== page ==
Family dinners, triggers, and support systems

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I just came back from a family dinner. We decided to meet up this Sunday because we haven’t seen each other in a while and it was nice to catch up. Truthfully, I was fine not going. Ever since I came clean about my diagnosis, I can never shake the feeling that I do not have support I needed from the people closest to me. So for me, it’s fine if I don’t see them as much. That doesn’t erase the fact that they’re family.

But, alas, I was invited to come and I didn’t have the heart to say no. So up I went, and to be honest…it was really awkward. I tried to mask it by being on my phone all the time, but the tension was palpable. I tried to make nice, smile, and ask questions, but mostly we just delved into silence and I didn’t have the energy to pretend to be okay.

I think most of the tension came from my brother and I. After my diagnosis, I told him what I was going through and his first reaction was anger. He said I was selfish for thinking of committing suicide, when so many people have a harder life than I have. He apologized afterwards, and I forgave him, thinking that he would change, but the second time I was in distress, he called me out for being a sissy and for crying over nothing. I didn’t talk to him months after that.

Eventually, we talked and I forgave him and he apologized once more, but I knew to keep my guard up. As long as I don’t rely on him for any form of support, we’ll be fine.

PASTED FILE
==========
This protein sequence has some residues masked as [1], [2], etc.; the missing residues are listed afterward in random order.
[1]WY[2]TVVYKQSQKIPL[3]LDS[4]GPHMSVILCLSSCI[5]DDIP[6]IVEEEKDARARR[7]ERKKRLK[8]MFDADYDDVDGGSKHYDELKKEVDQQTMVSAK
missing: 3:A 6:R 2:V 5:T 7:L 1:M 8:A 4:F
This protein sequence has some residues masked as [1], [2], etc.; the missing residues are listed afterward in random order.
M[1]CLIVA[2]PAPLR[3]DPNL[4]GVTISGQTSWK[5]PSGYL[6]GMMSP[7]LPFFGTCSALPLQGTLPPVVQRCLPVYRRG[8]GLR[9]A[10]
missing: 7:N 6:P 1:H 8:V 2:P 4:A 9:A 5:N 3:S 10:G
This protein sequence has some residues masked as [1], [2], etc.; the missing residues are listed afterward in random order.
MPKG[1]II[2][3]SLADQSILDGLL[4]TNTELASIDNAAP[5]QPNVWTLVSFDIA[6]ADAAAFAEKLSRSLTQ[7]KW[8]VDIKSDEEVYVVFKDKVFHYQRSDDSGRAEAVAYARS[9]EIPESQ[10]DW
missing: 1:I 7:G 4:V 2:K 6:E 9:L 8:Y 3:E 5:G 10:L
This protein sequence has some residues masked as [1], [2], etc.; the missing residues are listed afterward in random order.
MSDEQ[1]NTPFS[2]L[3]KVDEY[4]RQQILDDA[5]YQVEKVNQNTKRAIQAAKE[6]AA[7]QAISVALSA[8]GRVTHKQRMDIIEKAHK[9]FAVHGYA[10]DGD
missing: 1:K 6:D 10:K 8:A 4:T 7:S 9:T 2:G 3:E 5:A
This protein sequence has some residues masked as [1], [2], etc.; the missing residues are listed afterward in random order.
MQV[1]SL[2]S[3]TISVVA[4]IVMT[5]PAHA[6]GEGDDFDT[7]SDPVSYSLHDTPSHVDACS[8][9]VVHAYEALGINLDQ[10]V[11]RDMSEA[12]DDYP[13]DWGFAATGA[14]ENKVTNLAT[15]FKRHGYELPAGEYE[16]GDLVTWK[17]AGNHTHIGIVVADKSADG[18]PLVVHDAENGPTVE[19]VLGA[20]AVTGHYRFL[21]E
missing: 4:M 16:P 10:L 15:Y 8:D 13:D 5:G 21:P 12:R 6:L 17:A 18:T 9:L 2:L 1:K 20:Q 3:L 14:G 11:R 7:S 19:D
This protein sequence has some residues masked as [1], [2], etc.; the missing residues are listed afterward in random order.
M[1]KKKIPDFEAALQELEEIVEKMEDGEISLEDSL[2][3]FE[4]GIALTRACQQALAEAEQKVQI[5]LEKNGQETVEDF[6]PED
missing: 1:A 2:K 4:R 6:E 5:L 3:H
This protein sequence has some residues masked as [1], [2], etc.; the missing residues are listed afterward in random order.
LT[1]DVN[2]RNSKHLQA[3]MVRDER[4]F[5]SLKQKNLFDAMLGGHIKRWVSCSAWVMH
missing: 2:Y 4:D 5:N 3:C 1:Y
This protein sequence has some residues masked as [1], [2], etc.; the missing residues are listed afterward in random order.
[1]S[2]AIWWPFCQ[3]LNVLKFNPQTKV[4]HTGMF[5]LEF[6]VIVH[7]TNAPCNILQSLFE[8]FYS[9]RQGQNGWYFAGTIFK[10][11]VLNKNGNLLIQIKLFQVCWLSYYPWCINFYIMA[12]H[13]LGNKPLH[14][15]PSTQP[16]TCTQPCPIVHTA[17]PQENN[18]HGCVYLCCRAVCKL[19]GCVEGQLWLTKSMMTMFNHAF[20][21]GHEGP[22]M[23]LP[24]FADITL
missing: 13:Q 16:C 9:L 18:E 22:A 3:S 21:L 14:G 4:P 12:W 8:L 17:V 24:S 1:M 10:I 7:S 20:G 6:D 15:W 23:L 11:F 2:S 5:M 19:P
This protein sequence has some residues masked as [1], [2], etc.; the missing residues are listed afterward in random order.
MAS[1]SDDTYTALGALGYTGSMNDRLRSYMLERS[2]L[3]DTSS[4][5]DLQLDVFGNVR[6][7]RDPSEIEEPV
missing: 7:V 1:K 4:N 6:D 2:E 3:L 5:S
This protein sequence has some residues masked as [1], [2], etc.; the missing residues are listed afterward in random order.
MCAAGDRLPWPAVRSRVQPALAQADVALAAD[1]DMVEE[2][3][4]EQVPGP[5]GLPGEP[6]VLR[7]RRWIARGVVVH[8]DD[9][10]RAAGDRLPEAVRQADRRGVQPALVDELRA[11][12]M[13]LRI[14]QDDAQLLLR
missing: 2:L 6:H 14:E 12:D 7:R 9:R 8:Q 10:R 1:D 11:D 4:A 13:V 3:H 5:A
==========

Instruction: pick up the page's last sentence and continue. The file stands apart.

Which led to this: an awkward relationship with my once-closest brother. I’m still angry at him for not being supportive, to be honest, but I’ve learned to pick my battles and manage my expectations. But I digress.

The dinner, as I said, did not go well. It was silent and my mother tried to lighten the mood but it was to no avail. It wasn’t until my sister-in-law and I talked alone that my spirits were lifted. I told her about my struggle reestablishing my connection with my other brother (which is another issue I’ll write about later) and the support I was getting from my therapist, which was a huge help. Sister-in-law was quick to offer support and encouragement, and she told me that finding a job and eventually living on my own are goals that I can achieve as long as I work hard, never mind my illness or my fears of not pushing through. Comments like these really light me up; they make me realize that there are people who want the best for me after all.

Despite the struggles I had at the beginning of the dinner, it ended well and at the end, I was glad I attended. It just shows that despite the lack of support I’m getting from my brother, I am getting it from my sister-in-law, my mother, and my therapist. Those, for now, are enough.

What about you guys? Who’s part of your support system?

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